Reforestation plans in Africa could go awry

October 28, 2020

The state of mature ecosystems must be taken into account before launching massive reforestation plans in sub-Saharan Africa, according to geo-ecologist Julie Aleman, a visiting researcher in the geography department of Université de Montréal.

"The biomes of the region we studied, which includes all the countries south of the Sahara, are divided into two fairly distinct types: savannah at about 70 per cent and tropical forest for the rest," said Aleman, co-author of a major new study on African biomes.

Involving some 30 researchers, several from Africa itself, the study is published this week in the Proceedings of the National Academy of Science.

"When we analyze the assemblage of tree species in each biome, we find that each is extremely different," Aleman said. "Moreover, if we look closely at the history of these biomes, we realize that they have been fairly stable for 2,000 years. Reforestation with tropical forest species in areas that are more associated with savannahs would therefore be a mistake."

Without wanting to point the finger at countries that might make this mistake, Aleman pointed out that reforestation plans include the planting of billions of trees. Even the intention is good, countries must try to avoid artificially creating tropical forests where savannahs have dominated for several millennia, she said.

Moreover, the choice of species selected is decisive. Acacias are more associated with open environments, for example, whereas celtis trees are specific to forests. In some cases, eucalyptus plantations have proved to be "ecological disasters," according to Aleman.

Tracing the past

She does her work at UdeM's paleoecology laboratory, whose mission under director Olivier Barquez is to retrace the past of biomes. Aleman's main collaborator, Adeline Fayolle, a professor at the University of Liege, in Belgium, assembled the floristic data (lists of tree species) for the new study.

"To do this, we conducted a kind of old-fashioned data mining, in the sense that we analyzed a large amount of existing data, published and sometimes archived in forgotten documents, buried in dust, as well as data recently acquired in the field, to try to understand the history of the region," said Aleman.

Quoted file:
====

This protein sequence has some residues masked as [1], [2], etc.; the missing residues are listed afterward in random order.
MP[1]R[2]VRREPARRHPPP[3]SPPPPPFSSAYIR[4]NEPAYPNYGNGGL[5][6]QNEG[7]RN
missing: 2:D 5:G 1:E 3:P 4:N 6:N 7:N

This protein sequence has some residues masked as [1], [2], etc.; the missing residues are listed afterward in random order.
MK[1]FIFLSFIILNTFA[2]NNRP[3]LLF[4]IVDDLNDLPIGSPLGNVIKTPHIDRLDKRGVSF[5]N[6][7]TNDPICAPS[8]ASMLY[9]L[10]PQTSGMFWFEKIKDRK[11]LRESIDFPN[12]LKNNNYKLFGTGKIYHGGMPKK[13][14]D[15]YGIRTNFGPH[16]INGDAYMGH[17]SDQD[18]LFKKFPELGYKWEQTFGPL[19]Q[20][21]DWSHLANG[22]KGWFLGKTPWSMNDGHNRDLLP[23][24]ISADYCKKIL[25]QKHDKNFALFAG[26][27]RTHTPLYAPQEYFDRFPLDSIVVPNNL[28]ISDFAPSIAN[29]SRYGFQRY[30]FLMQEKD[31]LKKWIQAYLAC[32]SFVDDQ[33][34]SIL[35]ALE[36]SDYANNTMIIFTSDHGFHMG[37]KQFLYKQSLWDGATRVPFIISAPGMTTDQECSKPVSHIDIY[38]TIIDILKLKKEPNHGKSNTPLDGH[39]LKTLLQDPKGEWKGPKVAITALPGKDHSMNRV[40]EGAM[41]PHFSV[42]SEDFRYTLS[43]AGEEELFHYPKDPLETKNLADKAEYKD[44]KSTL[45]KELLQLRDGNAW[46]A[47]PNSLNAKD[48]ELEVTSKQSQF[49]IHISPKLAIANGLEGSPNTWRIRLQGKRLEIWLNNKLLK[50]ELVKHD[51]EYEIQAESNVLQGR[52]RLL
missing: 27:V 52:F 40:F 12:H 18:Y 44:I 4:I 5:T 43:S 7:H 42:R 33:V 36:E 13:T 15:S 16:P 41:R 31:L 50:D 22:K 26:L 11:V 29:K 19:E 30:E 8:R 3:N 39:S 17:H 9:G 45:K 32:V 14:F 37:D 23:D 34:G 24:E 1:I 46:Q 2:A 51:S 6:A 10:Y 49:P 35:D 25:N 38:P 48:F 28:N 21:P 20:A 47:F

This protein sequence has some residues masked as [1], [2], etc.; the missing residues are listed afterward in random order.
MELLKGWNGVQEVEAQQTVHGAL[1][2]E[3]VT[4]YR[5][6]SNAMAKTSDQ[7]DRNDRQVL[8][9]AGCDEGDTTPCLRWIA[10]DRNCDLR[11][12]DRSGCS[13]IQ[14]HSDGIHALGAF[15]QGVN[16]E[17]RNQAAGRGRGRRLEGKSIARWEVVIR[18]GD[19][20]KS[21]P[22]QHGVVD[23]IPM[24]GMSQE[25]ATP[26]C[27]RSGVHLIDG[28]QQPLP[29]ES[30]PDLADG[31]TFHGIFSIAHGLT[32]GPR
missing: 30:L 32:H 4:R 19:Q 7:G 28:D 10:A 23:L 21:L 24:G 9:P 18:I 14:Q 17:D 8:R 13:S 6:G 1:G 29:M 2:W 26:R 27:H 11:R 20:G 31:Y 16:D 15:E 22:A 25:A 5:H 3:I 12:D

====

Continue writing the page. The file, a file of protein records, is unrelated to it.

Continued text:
The study takes taken equal account floristic, environmental and paleoecological data to better understand the ecological functioning of forests and savannas, helped by analysing 753 sites in both environments. The environmental factors having the greatest impact on these environments are rainfall and its seasonality, as well as temperature, the researchers found.

One of the most remarkable phenomena in the savannah is the frequency of disturbances that affect them. Brushwoods can flare up to three times a year in some places, for example. To protect public health, local governments sometimes want to limit these fires. These decisions are legitimate, but can have significant ecological consequences, the co-authors say.

That's because, for the most part, large trees are unaffected by the flames, and the ashes regenerate the soil.

Almost devoid of wildlife

The impact of human activity can be seen wherever the researchers carried out their research, but mainly in Tanzania, Congo and the Central African Republic. In some cases, some areas are almost devoid of wildlife.

As early as 2017, when she published an article in the African edition of the online platform The Conversation, Aleman has been steadily trying to alert public opinion to the threats to African ecosystems. The Conversation.